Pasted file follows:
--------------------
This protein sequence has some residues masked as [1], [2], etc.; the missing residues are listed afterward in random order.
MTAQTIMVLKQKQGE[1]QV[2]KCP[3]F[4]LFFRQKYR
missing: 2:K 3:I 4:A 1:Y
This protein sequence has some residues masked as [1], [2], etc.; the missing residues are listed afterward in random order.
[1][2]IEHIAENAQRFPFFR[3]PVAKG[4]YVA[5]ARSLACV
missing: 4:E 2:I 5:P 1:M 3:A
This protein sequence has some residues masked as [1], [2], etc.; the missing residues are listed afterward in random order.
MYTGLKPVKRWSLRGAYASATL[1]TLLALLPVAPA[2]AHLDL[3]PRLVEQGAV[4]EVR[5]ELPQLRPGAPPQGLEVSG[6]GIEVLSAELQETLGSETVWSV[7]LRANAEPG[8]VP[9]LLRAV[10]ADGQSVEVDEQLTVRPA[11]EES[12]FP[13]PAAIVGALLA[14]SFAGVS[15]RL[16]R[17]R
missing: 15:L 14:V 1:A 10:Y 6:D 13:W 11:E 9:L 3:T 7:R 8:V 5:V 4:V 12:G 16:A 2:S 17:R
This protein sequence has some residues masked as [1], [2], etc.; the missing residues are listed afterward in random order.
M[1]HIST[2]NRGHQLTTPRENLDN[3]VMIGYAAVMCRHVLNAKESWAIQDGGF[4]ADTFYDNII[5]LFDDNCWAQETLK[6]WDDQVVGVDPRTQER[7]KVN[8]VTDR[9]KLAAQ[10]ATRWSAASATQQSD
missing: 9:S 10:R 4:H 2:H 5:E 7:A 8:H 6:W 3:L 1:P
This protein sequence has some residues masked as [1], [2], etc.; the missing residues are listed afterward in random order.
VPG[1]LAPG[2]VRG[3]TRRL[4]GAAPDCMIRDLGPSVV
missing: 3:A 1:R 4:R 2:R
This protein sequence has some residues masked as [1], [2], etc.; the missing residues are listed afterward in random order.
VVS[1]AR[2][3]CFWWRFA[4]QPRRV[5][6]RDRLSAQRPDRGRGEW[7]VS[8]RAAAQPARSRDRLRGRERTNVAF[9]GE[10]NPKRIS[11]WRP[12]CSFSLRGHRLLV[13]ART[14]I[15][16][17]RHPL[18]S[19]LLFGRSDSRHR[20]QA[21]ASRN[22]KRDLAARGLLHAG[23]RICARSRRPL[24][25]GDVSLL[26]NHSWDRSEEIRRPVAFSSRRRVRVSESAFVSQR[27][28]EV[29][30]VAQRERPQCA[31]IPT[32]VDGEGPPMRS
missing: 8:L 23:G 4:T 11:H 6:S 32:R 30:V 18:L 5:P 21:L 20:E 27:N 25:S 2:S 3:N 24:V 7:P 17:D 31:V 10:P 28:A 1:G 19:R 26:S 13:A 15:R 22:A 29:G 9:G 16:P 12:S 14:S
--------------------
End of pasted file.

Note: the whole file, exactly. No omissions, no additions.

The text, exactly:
This protein sequence has some residues masked as [1], [2], etc.; the missing residues are listed afterward in random order.
MTAQTIMVLKQKQGE[1]QV[2]KCP[3]F[4]LFFRQKYR
missing: 2:K 3:I 4:A 1:Y
This protein sequence has some residues masked as [1], [2], etc.; the missing residues are listed afterward in random order.
[1][2]IEHIAENAQRFPFFR[3]PVAKG[4]YVA[5]ARSLACV
missing: 4:E 2:I 5:P 1:M 3:A
This protein sequence has some residues masked as [1], [2], etc.; the missing residues are listed afterward in random order.
MYTGLKPVKRWSLRGAYASATL[1]TLLALLPVAPA[2]AHLDL[3]PRLVEQGAV[4]EVR[5]ELPQLRPGAPPQGLEVSG[6]GIEVLSAELQETLGSETVWSV[7]LRANAEPG[8]VP[9]LLRAV[10]ADGQSVEVDEQLTVRPA[11]EES[12]FP[13]PAAIVGALLA[14]SFAGVS[15]RL[16]R[17]R
missing: 15:L 14:V 1:A 10:Y 6:D 13:W 11:E 9:L 3:T 7:R 8:V 5:V 4:V 12:G 16:A 2:S 17:R
This protein sequence has some residues masked as [1], [2], etc.; the missing residues are listed afterward in random order.
M[1]HIST[2]NRGHQLTTPRENLDN[3]VMIGYAAVMCRHVLNAKESWAIQDGGF[4]ADTFYDNII[5]LFDDNCWAQETLK[6]WDDQVVGVDPRTQER[7]KVN[8]VTDR[9]KLAAQ[10]ATRWSAASATQQSD
missing: 9:S 10:R 4:H 2:H 5:E 7:A 8:H 6:W 3:L 1:P
This protein sequence has some residues masked as [1], [2], etc.; the missing residues are listed afterward in random order.
VPG[1]LAPG[2]VRG[3]TRRL[4]GAAPDCMIRDLGPSVV
missing: 3:A 1:R 4:R 2:R
This protein sequence has some residues masked as [1], [2], etc.; the missing residues are listed afterward in random order.
VVS[1]AR[2][3]CFWWRFA[4]QPRRV[5][6]RDRLSAQRPDRGRGEW[7]VS[8]RAAAQPARSRDRLRGRERTNVAF[9]GE[10]NPKRIS[11]WRP[12]CSFSLRGHRLLV[13]ART[14]I[15][16][17]RHPL[18]S[19]LLFGRSDSRHR[20]QA[21]ASRN[22]KRDLAARGLLHAG[23]RICARSRRPL[24][25]GDVSLL[26]NHSWDRSEEIRRPVAFSSRRRVRVSESAFVSQR[27][28]EV[29][30]VAQRERPQCA[31]IPT[32]VDGEGPPMRS
missing: 8:L 23:G 4:T 11:H 6:S 32:R 30:V 18:L 5:P 21:L 20:E 27:N 25:S 2:S 3:N 24:V 7:P 17:D 31:V 10:P 28:A 1:G 19:R 26:S 13:A 15:R 22:A 29:G 9:G 16:P 12:S 14:S